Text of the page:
The vast majority of energy from a supernova is emitted as neutrinos and high-energy radiation, both of which being invisible to the naked eye. Yet a supernova can outshine its galaxy in the visible spectrum for weeks.

How is a supernova generating so much visible light that nuclear fusion pales in comparison? What is the ratio of visible and invisible energy emitted by a supernova, and how does it compare to stars' normal operation?

  • 1
    $\begingroup$ Just curious, do you have a reason for specifically asking about Type II supernovae? $\endgroup$
    – krismath
    Sep 20, 2014 at 13:05
  • $\begingroup$ I was researching neutron stars and type II supernovae and wanted to make the question as specific as possible. But I expect the answers for the other types to be similar, that's why I put it in parentheses. $\endgroup$
    – Cephalopod
    Sep 20, 2014 at 19:48
  • $\begingroup$ Well, Type Ia supernovae are due to white dwarfs, so that explanation would have a different answer. You also might want to include Type Ib/c in your question, because they are also due to gravitational collapse. The main difference between Type I and Type II is the presence (or lack thereof) of hydrogen in spectral lines. $\endgroup$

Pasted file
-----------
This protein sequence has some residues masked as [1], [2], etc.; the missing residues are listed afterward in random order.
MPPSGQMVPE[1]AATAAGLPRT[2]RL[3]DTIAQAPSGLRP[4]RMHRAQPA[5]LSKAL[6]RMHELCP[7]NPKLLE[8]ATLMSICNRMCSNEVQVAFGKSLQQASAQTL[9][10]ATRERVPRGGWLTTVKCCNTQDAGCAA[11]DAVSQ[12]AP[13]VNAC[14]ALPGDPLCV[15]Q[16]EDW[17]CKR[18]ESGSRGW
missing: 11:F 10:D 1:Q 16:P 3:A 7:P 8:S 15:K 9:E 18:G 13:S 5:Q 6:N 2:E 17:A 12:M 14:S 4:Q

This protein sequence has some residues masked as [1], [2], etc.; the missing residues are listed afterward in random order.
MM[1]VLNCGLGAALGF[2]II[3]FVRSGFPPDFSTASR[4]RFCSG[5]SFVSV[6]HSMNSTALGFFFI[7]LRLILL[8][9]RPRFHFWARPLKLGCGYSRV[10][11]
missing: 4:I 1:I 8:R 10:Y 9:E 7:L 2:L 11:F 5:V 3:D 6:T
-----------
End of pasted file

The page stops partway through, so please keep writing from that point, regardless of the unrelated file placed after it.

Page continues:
– HDE 226868
    Sep 20, 2014 at 20:23

1 Answer 1


The difference is based on the different efficiency of the processes. We can describe the luminosity by:

$$L = \eta m c^2$$

where $\eta$ is the conversion efficiency, and describes how much matter can be converted into luminosity (photons). Main sequence stars (if you mean this by "normal operation") extract energy from matter by nuclear fusion. The efficiency of nuclear fusion in stars is of the order of $\eta = 1\%$.

The other competitive mechanism, much more efficient than nuclear fusion, is conversion from gravitational potential. In core-collapse SNe, this is the mechanism that brings to the explosion. Gravitational potential energy is defined as $U=-\frac{GMm}{r}$ where m is the mass of a particle, at a distance r, from a large object of mass M; G is the gravitation constant.

If you consider the SN scenario, $r$ is the distance of a particle that is falling from the external layer towards the center (center at $r=0$). So the particle goes from $r_1$ to $r_2$ with $r_2 < r_1$. Then the system lost part of the potential energy, converted to kinetic energy. All the external matter collapse in a very brief time (order of seconds), from the external shell to the compressed nucleus, bringing more compression and then generating energetic shock in the explosion.

The virial theorem says that half the change in gravitational energy stays with the star, while the other half is emitted as luminosity. The efficiency coefficient for gravitational conversion is $\eta\sim10\%$, i.e., 10 times larger than the nuclear fusion efficiency.

From this reference, you can check that the ratio between the invisible against visible emission is of the order $\sim10^7$ (I don't know what kind of reference is that, but the authors are totally trusty).

Something more here and here.


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